An eccentric genius – The founder of Bugatti once refused to sell a car to a king because the royal had bad table manners – Responsible for over 1000 patents, he loved pasta so much that he created his own pasta machine and even designed special cutlery to savor it.

The original-era Bugatti cars are synonymous with unmatched craftsmanship, exhibiting fanatic-level attention to aesthetic and functional detail. While each and every Bugatti creation has been well-documented and discussed elsewhere in great detail, this article is about the company’s iconic founder and his complex character. Ettore Bugatti is widely considered one of the most important personalities in automotive history for his extraordinary contribution to car design and manufacturing. Born in 1881 in Milan, Ettore Bugatti spent much of his life in the French town of Molsheim. While his cars were nothing short of mechanical masterpieces, Ettore personally did not believe in calculations, formulae, or principles.

He once said: a technical product is not perfect until it is aesthetically impeccable as well. Ettore was more of an artist with an inborn understanding of complex mechanisms. In fact, Ettore came from a long and illustrious line of artists and sculptors, including his father Carlo Bugatti who was an important Italian Art Nouveau furniture and jewelry designer. Best known for his creative genius, Ettore had a strong personality interspersed with quirks. There are dozens of fascinating and often amusing anecdotes that illustrate his character and his eccentricities. Here are a few of them:

The Bugatti Type 35B

A stubborn businessman with hilarious customer service
Most creative geniuses often don’t receive criticism well and Ettore Bugatti is no exception. Much like his equally iconic counterpart, Enzo Ferrari, Ettore often confronted complaining customers angrily. A customer once criticized the poor braking performance on his new car to which Ettore yelled “I make my cars to go, not stop!” In another instance, a Bugatti owner who was frustrated that his car had trouble starting on cold mornings complained about it to the Ettore. The eponymous founder famously quipped: “Sir! If you can afford a Type 35, you can surely afford a heated garage!”

Also read -  Bugatti might replace Chiron with a four-door with electric powertrain

A man with impeccable table manners
Ettore Bugatti was famous for his impeccable manners and he expected the same of his guests, often judging the suitability of customers for his cars mainly by their table manners. Ettore once flatly refused to sell to King Zog of Albania, claiming that “the man’s table manners are beyond belief.” This came at a time when the Bugatti was grappling with the onset of the Great Depression and was unable to sell the Bugatti Type 41, better known as the Royale. Ettore Bugatti had planned to build twenty-five of these cars and sell them to royalty as the most luxurious car ever.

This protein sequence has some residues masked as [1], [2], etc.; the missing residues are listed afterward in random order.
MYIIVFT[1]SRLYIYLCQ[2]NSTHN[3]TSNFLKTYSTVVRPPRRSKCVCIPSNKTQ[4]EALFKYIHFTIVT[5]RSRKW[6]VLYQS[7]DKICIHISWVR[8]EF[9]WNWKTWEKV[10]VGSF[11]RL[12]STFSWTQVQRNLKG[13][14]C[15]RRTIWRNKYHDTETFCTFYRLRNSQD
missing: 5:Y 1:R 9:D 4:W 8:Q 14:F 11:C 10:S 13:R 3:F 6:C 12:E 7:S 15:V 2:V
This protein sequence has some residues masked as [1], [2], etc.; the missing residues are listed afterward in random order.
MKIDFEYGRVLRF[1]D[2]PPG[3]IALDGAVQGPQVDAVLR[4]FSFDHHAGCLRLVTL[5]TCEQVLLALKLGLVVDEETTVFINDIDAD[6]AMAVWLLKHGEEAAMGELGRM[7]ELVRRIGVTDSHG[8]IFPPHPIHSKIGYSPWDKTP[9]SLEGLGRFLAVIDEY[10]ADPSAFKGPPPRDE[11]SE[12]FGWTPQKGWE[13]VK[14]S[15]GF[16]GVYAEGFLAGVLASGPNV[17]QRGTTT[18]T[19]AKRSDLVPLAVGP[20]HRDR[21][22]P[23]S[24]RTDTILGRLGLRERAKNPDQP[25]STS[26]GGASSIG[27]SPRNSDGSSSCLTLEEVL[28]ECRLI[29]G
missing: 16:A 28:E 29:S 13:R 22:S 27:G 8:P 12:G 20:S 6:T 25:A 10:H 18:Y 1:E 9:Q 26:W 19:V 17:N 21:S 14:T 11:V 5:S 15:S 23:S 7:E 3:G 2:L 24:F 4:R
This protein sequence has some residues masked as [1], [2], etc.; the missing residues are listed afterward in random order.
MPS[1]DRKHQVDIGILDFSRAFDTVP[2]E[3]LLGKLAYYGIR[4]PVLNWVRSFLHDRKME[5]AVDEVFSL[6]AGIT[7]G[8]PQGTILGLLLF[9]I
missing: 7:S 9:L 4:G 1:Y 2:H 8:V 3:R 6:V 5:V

Ettore also decided to design and develop his own cutlery as he was irritated that there was no specific cutlery for the intermediate course of a regular meal. Each piece bore an “EB” crest and was ergonomically perfect to hold. Furthermore, he also established a specific method of laying the table with cutlery, plates, and glasses that were tailored to his needs.

Also read -  All’s not well with Bugatti as stockpile of Veyrons worth $85 million sitting unsold

The henhouse
Ettore loved pasta more than any other kind of food and always had it freshly prepared by an Italian cook. Chicken eggs were an important part of his favorite pasta and one day he had to return empty-handed as he was angry with the steep increase in prices. Unhappy with the situation, Ettore decided to set up his own little chicken farm and designed a henhouse with wheels so that he could move it around his large grounds. While it was more expensive building a henhouse, the company founder was no longer dependent on the farmers for fresh eggs.

A specially designed pasta machine with a steering wheel
It’s quite evident from the last two anecdotes that food was very important to Ettore Bugatti. One day, his Italian cook came complaining to him about a malfunctioning pasta machine in the kitchen. A new machine would have taken several weeks to be delivered to Molsheim and Ettore was in no mood to wait for that long for his beloved pasta. He set to work designing his own pasta machine with a cast aluminum alloy casing and a Bugatti Type 46 steering wheel in place of the traditional hand crank. Only one example was ever made and it was auctioned two years ago at Bonhams for around $37,500.

Tags from the story
Written By
Sayan Chakravarty, a Senior Writer at Luxurylaunches, brings over 10 years of automotive journalism expertise. He provides insightful coverage of the latest cars and motorcycles across American and European markets, while also highlighting luxury yachts, high-end watches, and gadgets. An authentic automobile aficionado, his commitment shines through in educating readers about the automotive world. When the keyboard rests, Sayan feeds his wanderlust, traversing the world on his motorcycle.